New Release: “Sin to Get Saved” in Of Heaven and Hell

Earnest anti-gay evangelical Hubert dies in a freak accident. When a handsome angel named Bartholomew makes brazen overtures in the Afterlife, humble Hubert realizes his soul may have taken a wrong turn. But turning back to the straight and narrow isn’t quite as easy as he hopes it will be. 


OHAH-1000x1595Wayward Ink’s newest anthology, Of Heaven and Hell, hits shelves today, and along with it my newest erotic short about finding Love after Death, “Sin to Get Saved.”

Hubert knows he brings shame on himself and on the Lord by being a queer — his Grandad and the pastor of his evangelical church tell him as much all the time. So when he dies in a freak accident, he’s as delighted as he is surprised to waltz right through the Pearly Gates, no questions asked. He even gets a beautiful angel named Bartholomew as his very own guide to the Afterlife. But when the angel makes brazen overtures, Hubert realizes his soul may have taken a wrong turn, and he beseeches Bartholomew to keep his hands to himself and help him find his rightful place in the Heaven he’s always heard about. And so they set out to explore his options, Bartholomew hoping Hubert will learn a thing or two along the way about the deeply personal definitions of Paradise.

Get your hot little hands on this story and ten others by your favorite Wayward Writers direct from Wayward Ink, on Amazon, or at ARe. Buy direct from Wayward Ink between now and June 21st and get 40% off during their First Anniversary sale, which makes the entire antho like US$4.20!

For an exclusive excerpt from “Sin to Get Saved,” read on!

The only stick of furniture in the room was a large wood-framed bed, piled high with pillows, each the same beige as the butter-soft sheets, which matched the beige of the black-out curtains to such a precise degree of boring that Bartholomew uttered a “Blah” faster than he could censor it.

“Really, Hubert? This color? For eternity?”

Hubert shrugged. “What I’d love would be purple,” he said. “It’s my real favorite color, but Granddad says it’s for girls. I saved up and bought me a pair of purple socks, but he wouldn’t let me wear ’em. He took me down to the Walmart, made me exchange ’em for brown ones. Then he wouldn’t let me wear them, neither. Said they reminded him of the purple ones. He gave ’em to the clothes drive down to the Church, said white socks was good enough for boys in his day, they was good enough for me.”

“Yeah, but Hubert, this is your heaven. Your granddad doesn’t want purple in his heaven, he won’t have it. Would you rather these sheets were purple?”

Hubert hesitated. He shook his head. Then he wrinkled his nose. Did he dare ask? “Maybe one of the pillows?” he squeaked.

Bartholomew spared an understanding smile. “Okay, we’ll start with one of the pillows. Which one?”

Hubert considered this. There were so many. Just like how the beds must be in a fancy hotel, he figured. “The one I’m gonna lay on, I guess?”

Before his eyes, the biggest, fluffiest pillow on the bed was slowly washed with the lightest tint of lilac, darker shades radiating in their turn from the pillow’s middle. “Say when,” Bartholomew counseled.

Hubert was riveted to the parade of purples across the pillow, and just when the deepest, most brilliantly royal hue hit the farthest corners of the pillowcase, he gasped. “Right there.”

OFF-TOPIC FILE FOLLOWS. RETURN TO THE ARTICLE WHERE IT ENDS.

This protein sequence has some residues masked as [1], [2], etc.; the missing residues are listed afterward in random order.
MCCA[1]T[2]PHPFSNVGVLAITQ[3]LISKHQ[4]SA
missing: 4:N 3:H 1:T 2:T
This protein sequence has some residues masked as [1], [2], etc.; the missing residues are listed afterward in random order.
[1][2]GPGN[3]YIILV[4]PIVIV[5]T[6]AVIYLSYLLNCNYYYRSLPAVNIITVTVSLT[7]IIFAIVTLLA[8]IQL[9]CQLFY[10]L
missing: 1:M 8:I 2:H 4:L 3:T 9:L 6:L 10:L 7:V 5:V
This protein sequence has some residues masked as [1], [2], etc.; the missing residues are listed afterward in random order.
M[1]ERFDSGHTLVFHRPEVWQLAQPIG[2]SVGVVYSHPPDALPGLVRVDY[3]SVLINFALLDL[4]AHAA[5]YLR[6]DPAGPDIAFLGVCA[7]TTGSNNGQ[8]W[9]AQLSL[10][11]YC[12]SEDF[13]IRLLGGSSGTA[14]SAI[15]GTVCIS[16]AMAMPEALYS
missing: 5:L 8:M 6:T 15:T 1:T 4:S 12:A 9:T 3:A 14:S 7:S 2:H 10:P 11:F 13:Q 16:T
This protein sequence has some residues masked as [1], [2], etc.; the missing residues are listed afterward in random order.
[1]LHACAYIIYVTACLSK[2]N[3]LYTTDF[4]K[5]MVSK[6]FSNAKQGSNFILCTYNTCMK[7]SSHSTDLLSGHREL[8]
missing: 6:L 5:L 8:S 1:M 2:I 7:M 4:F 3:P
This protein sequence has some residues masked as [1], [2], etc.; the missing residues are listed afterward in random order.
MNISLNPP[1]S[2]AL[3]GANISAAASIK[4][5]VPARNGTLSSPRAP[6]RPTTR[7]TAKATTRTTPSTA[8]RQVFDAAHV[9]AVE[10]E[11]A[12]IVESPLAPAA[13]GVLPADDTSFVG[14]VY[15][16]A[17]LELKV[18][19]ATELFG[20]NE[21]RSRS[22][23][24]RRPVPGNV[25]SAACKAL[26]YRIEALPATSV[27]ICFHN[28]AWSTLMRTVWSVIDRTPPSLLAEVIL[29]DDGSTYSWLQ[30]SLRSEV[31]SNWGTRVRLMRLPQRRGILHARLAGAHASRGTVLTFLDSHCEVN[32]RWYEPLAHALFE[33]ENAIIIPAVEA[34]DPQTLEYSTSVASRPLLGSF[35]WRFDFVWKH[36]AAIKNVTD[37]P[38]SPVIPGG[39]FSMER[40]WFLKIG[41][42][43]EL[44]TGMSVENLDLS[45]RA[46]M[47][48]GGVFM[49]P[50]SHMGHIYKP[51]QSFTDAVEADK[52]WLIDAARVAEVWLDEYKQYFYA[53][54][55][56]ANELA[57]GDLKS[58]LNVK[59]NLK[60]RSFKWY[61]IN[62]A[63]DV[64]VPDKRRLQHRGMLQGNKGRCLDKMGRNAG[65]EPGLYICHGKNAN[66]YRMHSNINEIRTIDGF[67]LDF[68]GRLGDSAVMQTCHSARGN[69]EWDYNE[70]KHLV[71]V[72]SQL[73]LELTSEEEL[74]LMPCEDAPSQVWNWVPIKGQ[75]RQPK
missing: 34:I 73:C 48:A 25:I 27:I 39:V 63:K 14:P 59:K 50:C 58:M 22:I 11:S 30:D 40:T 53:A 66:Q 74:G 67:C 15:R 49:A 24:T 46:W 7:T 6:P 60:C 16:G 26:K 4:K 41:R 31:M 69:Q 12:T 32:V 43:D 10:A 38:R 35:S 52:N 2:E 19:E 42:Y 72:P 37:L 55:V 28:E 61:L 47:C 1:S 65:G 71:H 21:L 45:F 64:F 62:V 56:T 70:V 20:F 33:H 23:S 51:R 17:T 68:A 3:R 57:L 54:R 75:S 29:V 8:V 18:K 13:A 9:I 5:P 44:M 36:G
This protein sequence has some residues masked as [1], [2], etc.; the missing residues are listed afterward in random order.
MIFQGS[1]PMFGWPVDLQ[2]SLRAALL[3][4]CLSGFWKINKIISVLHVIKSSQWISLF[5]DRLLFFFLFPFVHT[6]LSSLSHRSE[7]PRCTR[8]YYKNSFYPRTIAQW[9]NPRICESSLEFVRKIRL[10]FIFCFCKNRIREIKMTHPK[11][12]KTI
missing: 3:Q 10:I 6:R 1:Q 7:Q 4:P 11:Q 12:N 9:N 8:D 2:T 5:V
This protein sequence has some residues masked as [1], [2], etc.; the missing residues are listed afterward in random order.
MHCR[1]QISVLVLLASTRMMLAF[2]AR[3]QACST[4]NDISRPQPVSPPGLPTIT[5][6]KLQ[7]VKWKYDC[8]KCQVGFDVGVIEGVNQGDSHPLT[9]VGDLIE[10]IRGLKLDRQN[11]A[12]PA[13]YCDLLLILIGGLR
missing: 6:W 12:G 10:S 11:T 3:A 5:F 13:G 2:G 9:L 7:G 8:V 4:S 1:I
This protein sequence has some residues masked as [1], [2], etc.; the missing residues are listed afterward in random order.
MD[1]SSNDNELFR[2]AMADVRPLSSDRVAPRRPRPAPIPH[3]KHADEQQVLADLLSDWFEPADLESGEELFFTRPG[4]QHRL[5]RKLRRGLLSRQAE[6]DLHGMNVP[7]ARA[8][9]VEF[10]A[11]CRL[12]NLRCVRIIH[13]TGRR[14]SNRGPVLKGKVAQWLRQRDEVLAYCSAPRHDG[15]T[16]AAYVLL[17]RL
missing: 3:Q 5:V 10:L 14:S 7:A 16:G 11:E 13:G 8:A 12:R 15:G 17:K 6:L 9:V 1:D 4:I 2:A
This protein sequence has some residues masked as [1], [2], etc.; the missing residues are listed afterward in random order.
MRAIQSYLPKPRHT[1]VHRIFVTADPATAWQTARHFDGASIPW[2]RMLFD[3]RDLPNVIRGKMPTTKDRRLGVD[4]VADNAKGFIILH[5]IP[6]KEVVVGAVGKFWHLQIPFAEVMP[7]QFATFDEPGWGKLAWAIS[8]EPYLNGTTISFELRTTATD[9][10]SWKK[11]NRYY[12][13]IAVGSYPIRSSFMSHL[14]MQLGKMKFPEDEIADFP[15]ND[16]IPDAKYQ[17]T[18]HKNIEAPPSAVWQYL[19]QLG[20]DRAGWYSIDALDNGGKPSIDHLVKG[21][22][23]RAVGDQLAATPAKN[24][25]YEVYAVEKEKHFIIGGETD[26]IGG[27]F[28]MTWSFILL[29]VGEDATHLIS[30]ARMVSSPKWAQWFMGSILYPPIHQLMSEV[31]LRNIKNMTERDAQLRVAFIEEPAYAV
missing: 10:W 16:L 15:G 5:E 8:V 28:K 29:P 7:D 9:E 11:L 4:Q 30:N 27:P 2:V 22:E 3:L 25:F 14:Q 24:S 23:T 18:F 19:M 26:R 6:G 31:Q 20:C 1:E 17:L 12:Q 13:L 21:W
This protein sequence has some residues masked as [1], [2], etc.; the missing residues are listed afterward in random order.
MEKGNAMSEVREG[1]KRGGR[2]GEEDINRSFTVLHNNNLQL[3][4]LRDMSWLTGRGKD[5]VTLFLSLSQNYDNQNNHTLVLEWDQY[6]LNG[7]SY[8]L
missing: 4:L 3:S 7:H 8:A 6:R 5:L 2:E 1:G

Bartholomew nodded his approval and fixed the color with the flick of a finger. “Like that?”

Hubert’s eyes were alight like a little kid’s on Christmas morning. “I love it.”

Bartholomew smiled. “I do, too.” He reached for Hubert’s hand. “Let’s try it out, want to?”

Hubert had already flung himself into the air to frolic in the field of pillows when the phrasing of Bartholomew’s suggestion registered. “Let’s?” As in let us? “Try it out?” As in…? “Want?” Uh oh. He flopped onto the bed on his belly, but scrambled into a defensive crouch. “Wait…. Look….” he stammered.

Bartholomew had dispatched with his shimmery sheer shorts and was most assuredly standing in Hubert’s bedroom—the unlikeliest of places, Hubert’s life had taught him—in stark naked, chicken-house-chested, dazzling-curled glory. If Innocence fell into a rushing river of need on his way home from the gym, and then waded ashore, desire dripping off him in rivulets, he’d look almost as irresistible as Bartholomew in that moment, and it took a breathless and distracted Hubert a second to remember his objection. “Wh-wh-what are you doing?” he managed to spit out as Bartholomew crept closer to the bed.

Bartholomew stopped, confused. “But I… I’m just…. Isn’t this what you want? I mean….” No trace of conceit, merely a reminder: “This is heaven.”

“Oh no it ain’t.” Hubert rallied. If there was one thing Reverend Jarvis preached about more than the sin of same-sex simpatico, it was the Glory that awaited the Church members who devoted their lives to railing against it in Paradise. “Reverend Jarvis says heaven is a magnificent, eternal reward.”

Taken aback, Bartholomew gave his own body an exaggerated visual once-over. He turned slowly to highlight the hills of his behind, ran one hand over the swell of his chest, the other over the flat basin of his broad belly. Having been crafted by hand by no less an artisan than the Creator of the Universe specifically to thrill and delight Hubert, Bartholomew understood that his heavy cock spoke for itself; on behalf of the rest of his painstakingly perfected parts, he said, “Umm…?” He spread his hands, pulled a face: This ain’t exactly what I’d call a punishment. 

But Hubert shook his head vehemently. “That there is temptation and nothing but,” he said, his finger ticking off every part of Bartholomew’s body Hubert would have liked to discover.

“Hubert.” Bartholomew smiled understanding and took two steps closer to the bed. “It’s only ‘temptation’ if you resist it.”


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